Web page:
Courtesy Reuters

Demography Is Not Destiny

A Pretext to Panic

Michael S. Teitelbaum and Jay Winter

"The Global Baby Bust," by Phillip Longman (May/June 2004), offers a new version of an old fear: the threat of population decline, which has emerged periodically throughout the past century as a major focus of political discourse. Such worries seem to crop up at predictable moments: when a dominant political or economic power begins to feel unsure of its mastery and uncertain about the future, many thinkers turn to demography for an explanation of its plight.

In the late nineteenth century, for example, French patriots of all political stripes, following their crushing defeat in the Franco-Prussian War, began to blame France's low fertility (compared to that of then demographically dynamic Germany) for its decline. Similarly, a few years later, in the early 1900s, the sorry performance of the British army in containing a handful of Boer farmers in South Africa gave rise to worries about population decline in the United Kingdom.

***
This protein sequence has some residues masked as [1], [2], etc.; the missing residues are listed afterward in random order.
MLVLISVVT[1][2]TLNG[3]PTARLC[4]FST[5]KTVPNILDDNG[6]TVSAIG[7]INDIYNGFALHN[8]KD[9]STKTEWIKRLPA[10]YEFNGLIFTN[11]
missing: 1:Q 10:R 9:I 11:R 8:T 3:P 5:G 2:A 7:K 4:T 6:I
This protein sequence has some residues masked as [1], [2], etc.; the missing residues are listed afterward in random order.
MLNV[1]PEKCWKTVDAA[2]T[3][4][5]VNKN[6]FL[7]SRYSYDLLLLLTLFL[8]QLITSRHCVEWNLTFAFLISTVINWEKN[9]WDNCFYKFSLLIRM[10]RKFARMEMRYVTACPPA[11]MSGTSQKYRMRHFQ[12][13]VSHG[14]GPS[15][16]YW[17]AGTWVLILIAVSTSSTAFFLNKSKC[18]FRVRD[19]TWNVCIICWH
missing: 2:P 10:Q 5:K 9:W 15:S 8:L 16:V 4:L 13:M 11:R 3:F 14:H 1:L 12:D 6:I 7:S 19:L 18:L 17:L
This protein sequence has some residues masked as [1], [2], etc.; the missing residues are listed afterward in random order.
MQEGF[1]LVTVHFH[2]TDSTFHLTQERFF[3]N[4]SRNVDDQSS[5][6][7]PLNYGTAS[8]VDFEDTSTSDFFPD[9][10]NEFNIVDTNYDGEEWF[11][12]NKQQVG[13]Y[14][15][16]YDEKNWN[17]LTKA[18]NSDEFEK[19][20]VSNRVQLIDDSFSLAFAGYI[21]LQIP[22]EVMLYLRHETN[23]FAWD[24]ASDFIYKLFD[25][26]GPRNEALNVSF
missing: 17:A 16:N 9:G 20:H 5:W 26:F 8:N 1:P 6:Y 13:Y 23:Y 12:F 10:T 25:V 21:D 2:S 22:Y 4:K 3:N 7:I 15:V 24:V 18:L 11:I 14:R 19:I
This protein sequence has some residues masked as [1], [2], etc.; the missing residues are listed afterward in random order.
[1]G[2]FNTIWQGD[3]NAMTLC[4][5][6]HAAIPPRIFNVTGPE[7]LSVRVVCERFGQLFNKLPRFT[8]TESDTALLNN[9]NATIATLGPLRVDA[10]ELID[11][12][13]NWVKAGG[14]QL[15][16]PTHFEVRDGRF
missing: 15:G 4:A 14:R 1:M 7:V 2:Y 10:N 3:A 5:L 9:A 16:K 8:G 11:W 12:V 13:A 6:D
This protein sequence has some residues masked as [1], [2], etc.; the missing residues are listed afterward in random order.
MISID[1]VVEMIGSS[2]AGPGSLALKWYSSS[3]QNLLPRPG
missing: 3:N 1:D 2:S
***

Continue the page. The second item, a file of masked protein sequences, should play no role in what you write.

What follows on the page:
Again in the 1930s and 1940s, dire projections (which we now know to have been exaggerated) led to concerns about low fertility rates in Europe, the United States, and elsewhere. When fertility rates rose sharply in the 1950s, however-largely irrespective of policy-such concerns disappeared, only to be replaced by the opposite fear of a population "explosion." Then came the economic and political crises of the mid-1970s, sparked by the 1973 Middle East war and the oil crisis it precipitated. Suddenly, new voices began predicting a decline in U.S. power, linked to falling fertility and a "birth dearth."

Today, Americans are even more anxious-about global terrorism, the military and economic costs of the U.S. interventions in Iraq and Afghanistan, and the re-emergence of large budget and trade deficits. Thus it should not be surprising that we are once more confronted with worried conjecture about population decline, from Longman and other writers.

Longman argues that increasing levels of fertility will ward off economic collapse and reinforce "modern" rather than "traditional"

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